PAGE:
Clinical trials for a treatment for dengue fever could start within a year following a discovery by University of Queensland scientists.
The researchers have identified similarities in how the body reacted to dengue virus and bacterial infections.
“We have discovered that the dengue virus NS1 protein acts as a toxin in the body, in a similar manner to the way bacterial cell wall products lead to septic shock in bacterial infections,” says Professor Paul Young.
“For the past 20 to 30 years, researchers and pharmaceutical companies have been developing drug candidates to inhibit the body’s damaging responses to these bacterial infections. So drugs are already available that have gone through phase three clinical trials.”
The mosquito-borne dengue virus is estimated to infect up to 400 million people globally each year. The World Health Organisation ranks it as the most dangerous mosquito-borne viral disease in the world.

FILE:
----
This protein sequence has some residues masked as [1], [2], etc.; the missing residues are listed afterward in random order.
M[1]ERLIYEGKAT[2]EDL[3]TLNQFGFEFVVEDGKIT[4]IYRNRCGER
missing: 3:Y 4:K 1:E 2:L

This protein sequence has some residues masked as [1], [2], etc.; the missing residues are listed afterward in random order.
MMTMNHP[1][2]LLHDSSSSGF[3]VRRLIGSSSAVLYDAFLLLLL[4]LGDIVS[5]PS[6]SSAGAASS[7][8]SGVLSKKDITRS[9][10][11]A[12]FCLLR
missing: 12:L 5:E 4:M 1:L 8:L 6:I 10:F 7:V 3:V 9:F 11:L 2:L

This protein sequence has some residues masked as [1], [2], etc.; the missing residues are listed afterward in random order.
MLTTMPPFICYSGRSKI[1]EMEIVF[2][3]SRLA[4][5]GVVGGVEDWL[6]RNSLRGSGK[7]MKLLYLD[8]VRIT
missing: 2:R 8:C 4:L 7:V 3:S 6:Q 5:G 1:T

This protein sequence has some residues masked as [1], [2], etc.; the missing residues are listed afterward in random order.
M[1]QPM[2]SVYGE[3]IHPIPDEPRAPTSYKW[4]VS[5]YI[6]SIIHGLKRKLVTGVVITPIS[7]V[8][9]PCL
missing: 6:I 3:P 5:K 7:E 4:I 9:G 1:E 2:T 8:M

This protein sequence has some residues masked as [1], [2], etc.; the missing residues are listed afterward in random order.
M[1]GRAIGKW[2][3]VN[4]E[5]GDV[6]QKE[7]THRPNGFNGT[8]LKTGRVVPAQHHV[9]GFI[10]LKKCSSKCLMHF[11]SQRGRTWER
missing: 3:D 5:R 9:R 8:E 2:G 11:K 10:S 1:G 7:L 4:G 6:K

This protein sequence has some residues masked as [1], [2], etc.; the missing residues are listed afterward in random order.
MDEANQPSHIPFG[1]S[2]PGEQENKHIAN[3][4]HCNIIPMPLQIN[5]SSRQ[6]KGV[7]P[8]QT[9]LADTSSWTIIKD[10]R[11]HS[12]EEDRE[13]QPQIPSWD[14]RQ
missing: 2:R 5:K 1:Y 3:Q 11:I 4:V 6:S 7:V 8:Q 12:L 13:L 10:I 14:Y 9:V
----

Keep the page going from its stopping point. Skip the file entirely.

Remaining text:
Up to 500,000 cases of dengue hemorrhagic fever are diagnosed each year with as many as 25,000 deaths.
“Despite this significant global health burden, no vaccine or drug has yet been licensed,” Professor Young said.
The research, conducted in the University of Queensland’s School of Chemistry and Molecular Biosciences and the Australian Infectious Disease Research Centre, is published in the journal Science Translational Medicine.
The work has been funded by the National Health and Medical Research Council.
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